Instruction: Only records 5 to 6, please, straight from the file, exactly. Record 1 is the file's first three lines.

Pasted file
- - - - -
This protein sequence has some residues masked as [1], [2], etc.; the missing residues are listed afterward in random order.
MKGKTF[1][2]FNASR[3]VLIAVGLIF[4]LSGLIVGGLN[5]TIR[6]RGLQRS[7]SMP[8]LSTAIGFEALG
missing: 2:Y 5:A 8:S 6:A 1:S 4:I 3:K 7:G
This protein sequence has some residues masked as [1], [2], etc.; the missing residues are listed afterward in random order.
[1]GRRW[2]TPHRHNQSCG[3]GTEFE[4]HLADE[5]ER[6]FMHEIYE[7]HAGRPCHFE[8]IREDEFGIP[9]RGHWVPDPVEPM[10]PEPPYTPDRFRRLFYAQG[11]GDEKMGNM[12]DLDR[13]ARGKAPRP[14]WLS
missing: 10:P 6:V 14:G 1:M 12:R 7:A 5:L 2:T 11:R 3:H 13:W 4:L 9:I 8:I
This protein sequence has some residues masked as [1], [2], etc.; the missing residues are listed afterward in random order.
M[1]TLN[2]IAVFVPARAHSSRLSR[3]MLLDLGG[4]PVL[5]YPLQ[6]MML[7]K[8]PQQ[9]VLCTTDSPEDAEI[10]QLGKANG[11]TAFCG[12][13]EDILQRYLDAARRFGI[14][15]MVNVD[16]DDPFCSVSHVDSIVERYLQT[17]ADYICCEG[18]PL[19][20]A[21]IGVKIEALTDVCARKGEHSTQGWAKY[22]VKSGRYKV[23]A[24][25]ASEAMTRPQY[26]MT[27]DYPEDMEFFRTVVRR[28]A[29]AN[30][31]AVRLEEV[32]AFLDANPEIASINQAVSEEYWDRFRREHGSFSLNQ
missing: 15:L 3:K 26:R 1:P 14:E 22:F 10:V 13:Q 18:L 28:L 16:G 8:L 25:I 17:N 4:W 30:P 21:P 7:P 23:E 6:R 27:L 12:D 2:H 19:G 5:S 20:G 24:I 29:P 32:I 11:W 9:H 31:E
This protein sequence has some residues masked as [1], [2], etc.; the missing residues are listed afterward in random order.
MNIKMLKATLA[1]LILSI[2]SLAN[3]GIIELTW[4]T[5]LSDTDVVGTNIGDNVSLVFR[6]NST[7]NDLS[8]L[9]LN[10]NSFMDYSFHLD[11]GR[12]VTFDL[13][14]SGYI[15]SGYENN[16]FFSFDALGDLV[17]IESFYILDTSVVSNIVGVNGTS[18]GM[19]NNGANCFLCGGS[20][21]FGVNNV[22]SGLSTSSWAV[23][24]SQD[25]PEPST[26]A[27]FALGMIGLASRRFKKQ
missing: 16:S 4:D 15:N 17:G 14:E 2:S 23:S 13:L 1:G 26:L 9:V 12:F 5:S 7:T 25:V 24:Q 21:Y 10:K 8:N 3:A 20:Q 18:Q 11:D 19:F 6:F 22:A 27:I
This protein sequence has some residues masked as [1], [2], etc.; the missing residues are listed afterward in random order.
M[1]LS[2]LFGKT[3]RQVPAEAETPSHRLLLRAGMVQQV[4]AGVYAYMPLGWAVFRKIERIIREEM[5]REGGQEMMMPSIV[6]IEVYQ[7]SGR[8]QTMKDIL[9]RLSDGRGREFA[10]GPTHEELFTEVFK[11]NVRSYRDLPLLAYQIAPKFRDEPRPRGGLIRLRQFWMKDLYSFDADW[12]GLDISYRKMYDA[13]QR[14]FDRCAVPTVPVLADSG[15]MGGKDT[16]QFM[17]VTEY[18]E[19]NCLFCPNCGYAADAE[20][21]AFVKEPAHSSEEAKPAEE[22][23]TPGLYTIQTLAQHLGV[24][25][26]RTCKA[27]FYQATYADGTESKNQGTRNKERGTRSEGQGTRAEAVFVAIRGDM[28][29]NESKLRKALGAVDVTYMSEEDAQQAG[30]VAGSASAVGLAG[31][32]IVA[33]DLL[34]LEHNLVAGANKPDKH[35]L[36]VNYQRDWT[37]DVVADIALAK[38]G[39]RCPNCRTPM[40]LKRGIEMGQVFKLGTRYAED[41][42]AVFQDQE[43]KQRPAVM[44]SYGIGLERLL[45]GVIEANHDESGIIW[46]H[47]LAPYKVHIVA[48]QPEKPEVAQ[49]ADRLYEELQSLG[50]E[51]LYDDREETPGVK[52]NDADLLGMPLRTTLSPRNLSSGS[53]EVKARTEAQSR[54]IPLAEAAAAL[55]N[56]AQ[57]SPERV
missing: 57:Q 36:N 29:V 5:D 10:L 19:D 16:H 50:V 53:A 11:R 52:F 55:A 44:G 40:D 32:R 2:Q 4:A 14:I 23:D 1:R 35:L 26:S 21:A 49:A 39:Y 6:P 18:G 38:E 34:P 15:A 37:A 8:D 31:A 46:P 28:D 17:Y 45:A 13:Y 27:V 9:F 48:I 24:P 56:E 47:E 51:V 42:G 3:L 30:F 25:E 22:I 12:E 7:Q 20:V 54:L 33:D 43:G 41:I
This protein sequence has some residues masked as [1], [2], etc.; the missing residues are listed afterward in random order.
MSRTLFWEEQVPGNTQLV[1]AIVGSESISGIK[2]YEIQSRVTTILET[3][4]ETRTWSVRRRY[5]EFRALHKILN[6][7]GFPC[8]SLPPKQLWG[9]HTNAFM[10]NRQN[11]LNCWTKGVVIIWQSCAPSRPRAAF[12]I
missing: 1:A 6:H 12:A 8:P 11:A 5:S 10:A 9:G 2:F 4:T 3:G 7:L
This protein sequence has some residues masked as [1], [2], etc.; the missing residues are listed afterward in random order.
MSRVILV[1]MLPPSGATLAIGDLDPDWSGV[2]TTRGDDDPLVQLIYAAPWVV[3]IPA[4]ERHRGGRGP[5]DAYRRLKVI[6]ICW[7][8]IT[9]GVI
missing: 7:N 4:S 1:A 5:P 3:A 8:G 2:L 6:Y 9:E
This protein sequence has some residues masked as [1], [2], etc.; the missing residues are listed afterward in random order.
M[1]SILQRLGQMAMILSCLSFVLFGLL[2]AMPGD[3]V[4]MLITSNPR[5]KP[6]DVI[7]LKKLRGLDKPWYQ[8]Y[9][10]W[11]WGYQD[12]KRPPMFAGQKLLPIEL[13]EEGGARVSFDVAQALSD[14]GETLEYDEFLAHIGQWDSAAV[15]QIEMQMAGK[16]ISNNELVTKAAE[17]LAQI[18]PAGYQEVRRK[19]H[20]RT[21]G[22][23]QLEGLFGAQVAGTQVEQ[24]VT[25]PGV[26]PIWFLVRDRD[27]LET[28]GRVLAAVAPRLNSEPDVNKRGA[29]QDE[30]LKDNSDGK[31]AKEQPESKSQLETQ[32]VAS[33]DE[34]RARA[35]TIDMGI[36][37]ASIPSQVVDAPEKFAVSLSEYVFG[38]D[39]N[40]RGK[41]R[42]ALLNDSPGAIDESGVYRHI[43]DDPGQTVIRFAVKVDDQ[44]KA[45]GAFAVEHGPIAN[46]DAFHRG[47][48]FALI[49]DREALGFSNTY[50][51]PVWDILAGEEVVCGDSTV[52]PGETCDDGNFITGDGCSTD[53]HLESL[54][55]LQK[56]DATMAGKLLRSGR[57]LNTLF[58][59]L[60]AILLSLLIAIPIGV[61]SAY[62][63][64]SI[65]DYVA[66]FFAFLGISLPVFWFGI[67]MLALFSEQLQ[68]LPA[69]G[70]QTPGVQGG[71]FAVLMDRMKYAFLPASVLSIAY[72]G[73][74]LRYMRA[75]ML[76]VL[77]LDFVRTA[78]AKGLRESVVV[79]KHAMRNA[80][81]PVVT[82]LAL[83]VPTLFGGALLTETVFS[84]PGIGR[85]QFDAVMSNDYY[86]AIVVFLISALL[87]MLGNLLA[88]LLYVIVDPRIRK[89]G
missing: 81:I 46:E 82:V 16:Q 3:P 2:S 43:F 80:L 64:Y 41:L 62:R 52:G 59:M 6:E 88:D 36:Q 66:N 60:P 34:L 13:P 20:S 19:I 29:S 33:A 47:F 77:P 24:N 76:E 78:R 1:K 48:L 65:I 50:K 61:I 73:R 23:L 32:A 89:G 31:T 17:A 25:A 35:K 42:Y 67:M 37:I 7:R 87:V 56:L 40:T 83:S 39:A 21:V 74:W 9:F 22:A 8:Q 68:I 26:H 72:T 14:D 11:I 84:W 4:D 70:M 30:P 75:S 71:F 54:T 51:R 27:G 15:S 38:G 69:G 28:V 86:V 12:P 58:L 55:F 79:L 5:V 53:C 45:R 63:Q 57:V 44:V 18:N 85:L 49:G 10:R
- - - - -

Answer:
This protein sequence has some residues masked as [1], [2], etc.; the missing residues are listed afterward in random order.
M[1]LS[2]LFGKT[3]RQVPAEAETPSHRLLLRAGMVQQV[4]AGVYAYMPLGWAVFRKIERIIREEM[5]REGGQEMMMPSIV[6]IEVYQ[7]SGR[8]QTMKDIL[9]RLSDGRGREFA[10]GPTHEELFTEVFK[11]NVRSYRDLPLLAYQIAPKFRDEPRPRGGLIRLRQFWMKDLYSFDADW[12]GLDISYRKMYDA[13]QR[14]FDRCAVPTVPVLADSG[15]MGGKDT[16]QFM[17]VTEY[18]E[19]NCLFCPNCGYAADAE[20][21]AFVKEPAHSSEEAKPAEE[22][23]TPGLYTIQTLAQHLGV[24][25][26]RTCKA[27]FYQATYADGTESKNQGTRNKERGTRSEGQGTRAEAVFVAIRGDM[28][29]NESKLRKALGAVDVTYMSEEDAQQAG[30]VAGSASAVGLAG[31][32]IVA[33]DLL[34]LEHNLVAGANKPDKH[35]L[36]VNYQRDWT[37]DVVADIALAK[38]G[39]RCPNCRTPM[40]LKRGIEMGQVFKLGTRYAED[41][42]AVFQDQE[43]KQRPAVM[44]SYGIGLERLL[45]GVIEANHDESGIIW[46]H[47]LAPYKVHIVA[48]QPEKPEVAQ[49]ADRLYEELQSLG[50]E[51]LYDDREETPGVK[52]NDADLLGMPLRTTLSPRNLSSGS[53]EVKARTEAQSR[54]IPLAEAAAAL[55]N[56]AQ[57]SPERV
missing: 57:Q 36:N 29:V 5:D 10:L 19:D 16:H 50:V 53:A 11:R 52:F 55:A 44:G 40:D 32:R 2:Q 4:A 14:I 23:D 1:R 35:L 26:S 21:A 49:A 39:Y 6:P 18:G 38:E 34:P 15:A 37:A 8:D 31:A 46:P 28:D 17:Y 45:A 13:Y 27:V 9:F 48:I 24:P 56:E 47:E 51:V 42:G 3:L 30:F 25:E 22:I 12:E 7:Q 20:V 54:L 33:D 43:G 41:I
This protein sequence has some residues masked as [1], [2], etc.; the missing residues are listed afterward in random order.
MSRTLFWEEQVPGNTQLV[1]AIVGSESISGIK[2]YEIQSRVTTILET[3][4]ETRTWSVRRRY[5]EFRALHKILN[6][7]GFPC[8]SLPPKQLWG[9]HTNAFM[10]NRQN[11]LNCWTKGVVIIWQSCAPSRPRAAF[12]I
missing: 1:A 6:H 12:A 8:P 11:A 5:S 10:A 9:G 2:F 4:T 3:G 7:L